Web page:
IDEAS home Printed from https://ideas.repec.org/p/pra/mprapa/64071.html
   My bibliography  Save this paper

Social capital and views on suicide via the internet: a study using survey data

Author

Listed:
  • Yamamura, Eiji

Abstract

Based on data from surveys conducted in Japan, this paper attempts to examine the effect of social capital on individuals’ views about suicide as conveyed via the Internet. Furthermore, this paper compared the effects of social capital accumulated in respondents’ residential areas at 15 years of age and in current residential areas. Empirical results show that 15-year-old individuals residing in areas with high social capital are unlikely to understand why people would search the Internet for a companion with whom to commit suicide. However, such a relation is not observed between social capital in the current residential area and views on suicide. This indicates that interpersonal relationships in childhood reduce the externality of suicidal thoughts conveyed via the Internet.

Suggested Citation

  • Yamamura, Eiji, 2015. "Social capital and views on suicide via the internet: a study using survey data," MPRA Paper 64071, University Library of Munich, Germany.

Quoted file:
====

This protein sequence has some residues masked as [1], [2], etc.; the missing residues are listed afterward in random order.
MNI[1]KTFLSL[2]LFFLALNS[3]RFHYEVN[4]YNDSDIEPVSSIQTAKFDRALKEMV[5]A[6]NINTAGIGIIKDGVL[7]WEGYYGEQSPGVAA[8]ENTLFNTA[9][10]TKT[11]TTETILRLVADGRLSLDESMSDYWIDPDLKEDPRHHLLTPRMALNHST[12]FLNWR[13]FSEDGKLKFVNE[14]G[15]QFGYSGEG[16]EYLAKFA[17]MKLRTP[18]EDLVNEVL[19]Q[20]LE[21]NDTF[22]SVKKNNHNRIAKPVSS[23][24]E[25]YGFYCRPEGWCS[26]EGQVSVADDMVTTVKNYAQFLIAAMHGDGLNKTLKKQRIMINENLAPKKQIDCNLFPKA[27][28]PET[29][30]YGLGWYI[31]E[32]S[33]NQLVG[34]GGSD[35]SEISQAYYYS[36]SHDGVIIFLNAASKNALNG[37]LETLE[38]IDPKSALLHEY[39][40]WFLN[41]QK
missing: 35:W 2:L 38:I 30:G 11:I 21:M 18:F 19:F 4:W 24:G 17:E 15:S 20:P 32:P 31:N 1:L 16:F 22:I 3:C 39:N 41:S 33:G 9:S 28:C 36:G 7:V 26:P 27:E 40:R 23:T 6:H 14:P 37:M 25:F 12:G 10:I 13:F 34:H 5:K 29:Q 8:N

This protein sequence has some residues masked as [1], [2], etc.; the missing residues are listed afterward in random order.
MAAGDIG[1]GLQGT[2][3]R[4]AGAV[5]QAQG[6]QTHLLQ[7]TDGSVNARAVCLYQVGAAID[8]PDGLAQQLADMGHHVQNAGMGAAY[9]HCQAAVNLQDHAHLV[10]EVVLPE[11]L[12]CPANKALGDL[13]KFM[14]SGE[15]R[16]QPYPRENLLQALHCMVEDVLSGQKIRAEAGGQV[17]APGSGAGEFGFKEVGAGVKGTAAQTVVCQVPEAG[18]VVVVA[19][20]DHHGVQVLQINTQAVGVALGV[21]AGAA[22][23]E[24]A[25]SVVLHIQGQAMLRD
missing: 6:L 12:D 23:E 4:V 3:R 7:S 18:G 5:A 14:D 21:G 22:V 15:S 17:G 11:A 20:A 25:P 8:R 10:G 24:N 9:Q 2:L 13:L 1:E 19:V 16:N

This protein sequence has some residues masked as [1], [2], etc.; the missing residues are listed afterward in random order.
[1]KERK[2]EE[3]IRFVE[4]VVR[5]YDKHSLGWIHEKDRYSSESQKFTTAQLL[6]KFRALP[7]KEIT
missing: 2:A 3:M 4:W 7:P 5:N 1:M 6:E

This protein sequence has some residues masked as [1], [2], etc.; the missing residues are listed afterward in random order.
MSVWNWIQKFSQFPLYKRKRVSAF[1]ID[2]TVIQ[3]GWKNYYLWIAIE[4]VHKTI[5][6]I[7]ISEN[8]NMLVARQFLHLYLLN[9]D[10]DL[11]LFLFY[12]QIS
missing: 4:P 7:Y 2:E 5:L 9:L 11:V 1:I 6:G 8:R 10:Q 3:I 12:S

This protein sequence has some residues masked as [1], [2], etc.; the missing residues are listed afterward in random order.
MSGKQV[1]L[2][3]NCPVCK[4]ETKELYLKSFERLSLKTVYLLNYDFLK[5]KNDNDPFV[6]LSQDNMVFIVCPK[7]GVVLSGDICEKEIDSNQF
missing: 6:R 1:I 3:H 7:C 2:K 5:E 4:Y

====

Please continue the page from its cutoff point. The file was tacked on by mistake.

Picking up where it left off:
• Handle: RePEc:pra:mprapa:64071
    as

    Download full text from publisher

    File URL: https://mpra.ub.uni-muenchen.de/64071/1/MPRA_paper_64071.pdf
    File Function: original version
    Download Restriction: no

    References listed on IDEAS

    as
    1. Eiji Yamamura, 2010. "The different impacts of socio-economic factors on suicide between males and females," Applied Economics Letters, Taylor & Francis Journals, vol. 17(10), pages 1009-1012.
    2. Masanori Kuroki, 2014. "The Effect Of Sex Ratios On Suicide," Health Economics, John Wiley & Sons, Ltd., vol. 23(12), pages 1502-1510, December.
    3. Sherman Folland, 2006. "Value of life and behavior toward health risks: an interpretation of social capital," Health Economics, John Wiley & Sons, Ltd., vol. 15(2), pages 159-171.
    4. Antoci, Angelo & Sabatini, Fabio & Sodini, Mauro, 2012. "The Solaria syndrome: Social capital in a growing hyper-technological economy," Journal of Economic Behavior & Organization, Elsevier, vol. 81(3), pages 802-814.